I don’t know what can be done to solve contamination issues, but I do know that gloves, a lab coat, and a mask aren’t necessary. That doesn’t prove they’re not helpful in a marginal way, but I and probably a lot of other people have managed large numbers of plates with minimal contamination issues without them.
The main things are pretty obvious: keep your plate area clean, and don’t leave old contaminated plates next to newer clean ones. If you’re having problems with mites, get rid of any plates that might have them (or at least move them elsewhere), clean thoroughly, and use flame: ethanol doesn’t bother mites (I don’t know about low bleach concentrations). Seal up cracks in and near the bench where mites might be living. There are a couple of things that can dissuade or stop mites: they apparently can’t traverse a film of mineral oil (they either avoid it or get stuck, I’m not clear), although that makes a terrible mess, and they don’t seem to like traveling on exposed metal and can’t burrow through it like they can parafilm, so you can lay down aluminum foil to deter them (you can also flame aluminum foil) and can wrap plates in aluminum foil before placing them in contaminated incubators.
Regarding sources of contamination beyond your immediate benchtop, I don’t know what you can do. Obviously, you can try to control mess and dust over your bench, but only to an extent. It is however my experience from having less fastidious baymates or even having some of my own old plates lying around that even the visually dirtiest plates are not a significant source of mold infection beyond a couple of feet (laterally - downward from shelves might be a different matter).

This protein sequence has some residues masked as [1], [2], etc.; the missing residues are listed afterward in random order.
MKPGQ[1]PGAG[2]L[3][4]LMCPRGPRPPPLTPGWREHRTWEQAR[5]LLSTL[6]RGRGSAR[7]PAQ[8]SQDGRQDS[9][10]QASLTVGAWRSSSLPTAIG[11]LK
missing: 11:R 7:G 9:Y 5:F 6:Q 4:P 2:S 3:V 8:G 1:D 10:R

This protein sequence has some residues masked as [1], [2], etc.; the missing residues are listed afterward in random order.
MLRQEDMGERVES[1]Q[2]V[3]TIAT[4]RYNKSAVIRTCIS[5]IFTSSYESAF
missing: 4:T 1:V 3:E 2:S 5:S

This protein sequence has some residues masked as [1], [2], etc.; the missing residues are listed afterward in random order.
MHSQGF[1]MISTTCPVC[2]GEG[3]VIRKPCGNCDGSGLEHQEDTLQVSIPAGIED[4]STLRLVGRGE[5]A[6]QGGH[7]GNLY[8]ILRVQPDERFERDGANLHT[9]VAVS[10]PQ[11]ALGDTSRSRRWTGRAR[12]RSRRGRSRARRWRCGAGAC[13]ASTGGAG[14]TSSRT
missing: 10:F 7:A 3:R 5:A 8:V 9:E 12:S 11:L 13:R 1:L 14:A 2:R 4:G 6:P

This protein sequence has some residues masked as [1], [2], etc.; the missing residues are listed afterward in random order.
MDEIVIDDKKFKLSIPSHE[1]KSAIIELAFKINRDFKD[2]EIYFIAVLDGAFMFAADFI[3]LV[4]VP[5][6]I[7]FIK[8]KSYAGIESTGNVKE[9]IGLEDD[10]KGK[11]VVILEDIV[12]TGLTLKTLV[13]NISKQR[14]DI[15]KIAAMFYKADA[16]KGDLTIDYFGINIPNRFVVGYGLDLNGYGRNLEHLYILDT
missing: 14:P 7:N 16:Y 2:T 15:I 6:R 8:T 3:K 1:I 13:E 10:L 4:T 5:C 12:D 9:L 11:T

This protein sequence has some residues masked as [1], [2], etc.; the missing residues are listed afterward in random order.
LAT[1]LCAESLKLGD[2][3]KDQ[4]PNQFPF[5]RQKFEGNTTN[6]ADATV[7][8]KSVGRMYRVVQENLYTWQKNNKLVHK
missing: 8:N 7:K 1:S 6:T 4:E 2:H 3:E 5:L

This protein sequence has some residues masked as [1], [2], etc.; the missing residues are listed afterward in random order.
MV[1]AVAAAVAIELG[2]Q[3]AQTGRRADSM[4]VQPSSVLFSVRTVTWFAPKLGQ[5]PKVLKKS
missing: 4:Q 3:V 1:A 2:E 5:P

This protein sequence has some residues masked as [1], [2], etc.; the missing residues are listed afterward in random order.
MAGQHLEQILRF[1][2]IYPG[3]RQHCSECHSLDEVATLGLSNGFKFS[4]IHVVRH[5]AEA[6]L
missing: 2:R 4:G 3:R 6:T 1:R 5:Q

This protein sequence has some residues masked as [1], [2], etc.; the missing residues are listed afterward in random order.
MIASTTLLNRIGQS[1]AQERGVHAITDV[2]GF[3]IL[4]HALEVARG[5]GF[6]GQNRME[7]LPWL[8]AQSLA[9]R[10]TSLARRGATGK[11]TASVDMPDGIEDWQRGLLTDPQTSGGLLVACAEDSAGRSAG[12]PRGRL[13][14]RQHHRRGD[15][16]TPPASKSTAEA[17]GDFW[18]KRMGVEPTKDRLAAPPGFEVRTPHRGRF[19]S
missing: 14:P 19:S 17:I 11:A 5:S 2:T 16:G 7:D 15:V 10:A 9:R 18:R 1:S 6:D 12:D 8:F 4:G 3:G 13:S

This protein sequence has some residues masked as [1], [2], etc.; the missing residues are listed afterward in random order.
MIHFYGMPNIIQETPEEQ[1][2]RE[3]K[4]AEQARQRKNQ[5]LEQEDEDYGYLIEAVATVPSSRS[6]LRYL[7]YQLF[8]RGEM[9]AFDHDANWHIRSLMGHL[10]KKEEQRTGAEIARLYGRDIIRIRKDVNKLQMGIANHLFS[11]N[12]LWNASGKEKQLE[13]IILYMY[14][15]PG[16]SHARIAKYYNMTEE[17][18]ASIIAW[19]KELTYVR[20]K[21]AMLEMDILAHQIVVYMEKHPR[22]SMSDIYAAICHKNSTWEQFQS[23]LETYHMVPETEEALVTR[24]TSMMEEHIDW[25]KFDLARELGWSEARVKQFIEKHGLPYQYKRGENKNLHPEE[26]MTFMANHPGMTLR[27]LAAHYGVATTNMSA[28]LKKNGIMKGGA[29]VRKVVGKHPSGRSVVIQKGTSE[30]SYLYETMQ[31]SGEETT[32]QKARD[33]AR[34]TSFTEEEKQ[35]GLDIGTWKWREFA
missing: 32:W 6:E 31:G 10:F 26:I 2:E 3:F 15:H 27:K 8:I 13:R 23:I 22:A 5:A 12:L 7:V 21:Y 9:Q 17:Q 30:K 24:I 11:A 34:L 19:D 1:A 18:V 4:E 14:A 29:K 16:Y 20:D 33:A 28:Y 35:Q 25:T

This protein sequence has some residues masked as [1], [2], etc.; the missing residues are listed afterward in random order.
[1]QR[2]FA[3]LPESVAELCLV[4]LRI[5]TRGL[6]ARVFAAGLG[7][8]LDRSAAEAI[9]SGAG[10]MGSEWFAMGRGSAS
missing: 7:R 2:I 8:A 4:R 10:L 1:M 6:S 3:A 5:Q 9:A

Regarding using a hood, I’d be a bit worried about the higher flow rate. I’d be especially worried it would tend to rapidly dry plates left in the hood, but even while picking I could see it being a problem, as it might make fungus spores travel more easily.
A couple of more points:
“bleaching the worm” usually means dissolving worms in bleach (where “bleach” means various compositions of sodium or potassium hydroxide and sodium hypochlorite) to recover their eggs. It is often the only way to eliminate bacterial or yeast contamination. Completely dissolving the mothers is not usually necessary to eliminate fungus: you can mark the spot on the plate onto which you transfer worms from a fungus-infected plates, and after the worms move away kill everything at that spot with strong sodium hydroxide or other “bleach”.
If you have minor fungus contamination and spot it early, you may be able to kill it by direct application of a few microliters of “bleach” without harming the worm (elsewhere on the plate). This isn’t usually best practice or even successful in the longer term, though.